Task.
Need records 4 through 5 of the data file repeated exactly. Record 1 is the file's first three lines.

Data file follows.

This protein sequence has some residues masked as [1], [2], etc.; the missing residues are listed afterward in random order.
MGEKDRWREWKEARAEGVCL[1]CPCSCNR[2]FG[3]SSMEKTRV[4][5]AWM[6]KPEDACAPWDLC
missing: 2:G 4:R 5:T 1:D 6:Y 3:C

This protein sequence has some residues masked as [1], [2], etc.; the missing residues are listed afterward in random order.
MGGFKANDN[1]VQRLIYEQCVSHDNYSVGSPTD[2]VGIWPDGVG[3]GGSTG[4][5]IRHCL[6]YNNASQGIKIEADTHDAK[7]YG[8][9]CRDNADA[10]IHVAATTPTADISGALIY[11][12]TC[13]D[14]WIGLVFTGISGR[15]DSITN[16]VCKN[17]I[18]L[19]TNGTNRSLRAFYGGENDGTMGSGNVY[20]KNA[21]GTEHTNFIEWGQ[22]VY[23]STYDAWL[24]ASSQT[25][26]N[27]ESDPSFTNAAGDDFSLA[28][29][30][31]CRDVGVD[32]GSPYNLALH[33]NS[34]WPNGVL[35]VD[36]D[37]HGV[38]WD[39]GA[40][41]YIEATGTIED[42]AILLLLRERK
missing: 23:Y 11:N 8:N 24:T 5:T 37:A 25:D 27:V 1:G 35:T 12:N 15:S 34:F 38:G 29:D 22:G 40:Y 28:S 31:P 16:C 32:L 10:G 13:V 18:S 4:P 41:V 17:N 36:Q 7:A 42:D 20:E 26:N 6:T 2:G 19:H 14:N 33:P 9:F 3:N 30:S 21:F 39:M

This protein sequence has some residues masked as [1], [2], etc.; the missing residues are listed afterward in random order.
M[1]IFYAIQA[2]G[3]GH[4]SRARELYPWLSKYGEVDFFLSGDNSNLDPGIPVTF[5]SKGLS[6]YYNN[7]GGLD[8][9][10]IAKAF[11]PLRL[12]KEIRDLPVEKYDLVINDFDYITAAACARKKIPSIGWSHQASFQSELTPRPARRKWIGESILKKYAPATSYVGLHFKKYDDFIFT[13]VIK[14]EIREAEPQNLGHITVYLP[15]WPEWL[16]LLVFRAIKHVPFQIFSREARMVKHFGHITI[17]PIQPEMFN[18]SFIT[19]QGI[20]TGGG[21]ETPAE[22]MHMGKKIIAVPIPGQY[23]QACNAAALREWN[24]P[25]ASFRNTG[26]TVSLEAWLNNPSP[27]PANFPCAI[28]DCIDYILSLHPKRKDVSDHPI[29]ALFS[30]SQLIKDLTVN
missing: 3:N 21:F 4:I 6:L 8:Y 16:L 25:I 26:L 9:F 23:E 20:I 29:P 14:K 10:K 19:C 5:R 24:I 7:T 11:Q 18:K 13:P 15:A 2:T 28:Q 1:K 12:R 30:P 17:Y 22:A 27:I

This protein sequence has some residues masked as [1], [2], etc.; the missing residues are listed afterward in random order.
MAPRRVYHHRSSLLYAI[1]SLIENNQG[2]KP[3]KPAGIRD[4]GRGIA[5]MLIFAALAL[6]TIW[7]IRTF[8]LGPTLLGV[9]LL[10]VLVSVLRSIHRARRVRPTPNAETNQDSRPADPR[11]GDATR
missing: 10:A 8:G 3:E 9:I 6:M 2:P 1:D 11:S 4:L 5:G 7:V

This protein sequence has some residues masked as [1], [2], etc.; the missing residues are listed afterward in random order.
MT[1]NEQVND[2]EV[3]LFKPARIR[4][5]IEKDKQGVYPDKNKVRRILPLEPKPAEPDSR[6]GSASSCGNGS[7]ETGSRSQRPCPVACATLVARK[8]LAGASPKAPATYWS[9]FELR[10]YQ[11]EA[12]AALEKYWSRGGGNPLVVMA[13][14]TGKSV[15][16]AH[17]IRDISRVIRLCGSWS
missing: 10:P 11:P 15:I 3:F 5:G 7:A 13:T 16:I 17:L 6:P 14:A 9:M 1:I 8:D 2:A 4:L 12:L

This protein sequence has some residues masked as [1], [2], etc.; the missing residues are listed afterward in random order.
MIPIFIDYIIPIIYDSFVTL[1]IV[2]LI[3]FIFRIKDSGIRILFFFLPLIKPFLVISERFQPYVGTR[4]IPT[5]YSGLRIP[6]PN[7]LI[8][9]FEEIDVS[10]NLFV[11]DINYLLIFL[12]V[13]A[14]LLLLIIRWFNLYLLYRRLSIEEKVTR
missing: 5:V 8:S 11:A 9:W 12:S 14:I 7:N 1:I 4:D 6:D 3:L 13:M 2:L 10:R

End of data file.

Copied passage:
This protein sequence has some residues masked as [1], [2], etc.; the missing residues are listed afterward in random order.
MAPRRVYHHRSSLLYAI[1]SLIENNQG[2]KP[3]KPAGIRD[4]GRGIA[5]MLIFAALAL[6]TIW[7]IRTF[8]LGPTLLGV[9]LL[10]VLVSVLRSIHRARRVRPTPNAETNQDSRPADPR[11]GDATR
missing: 10:A 8:G 3:E 9:I 6:M 2:P 1:D 11:S 4:L 5:G 7:V

This protein sequence has some residues masked as [1], [2], etc.; the missing residues are listed afterward in random order.
MT[1]NEQVND[2]EV[3]LFKPARIR[4][5]IEKDKQGVYPDKNKVRRILPLEPKPAEPDSR[6]GSASSCGNGS[7]ETGSRSQRPCPVACATLVARK[8]LAGASPKAPATYWS[9]FELR[10]YQ[11]EA[12]AALEKYWSRGGGNPLVVMA[13][14]TGKSV[15][16]AH[17]IRDISRVIRLCGSWS
missing: 10:P 11:P 15:I 3:F 5:G 7:A 13:T 16:I 17:L 6:P 14:A 9:M 1:I 8:D 2:A 4:L 12:L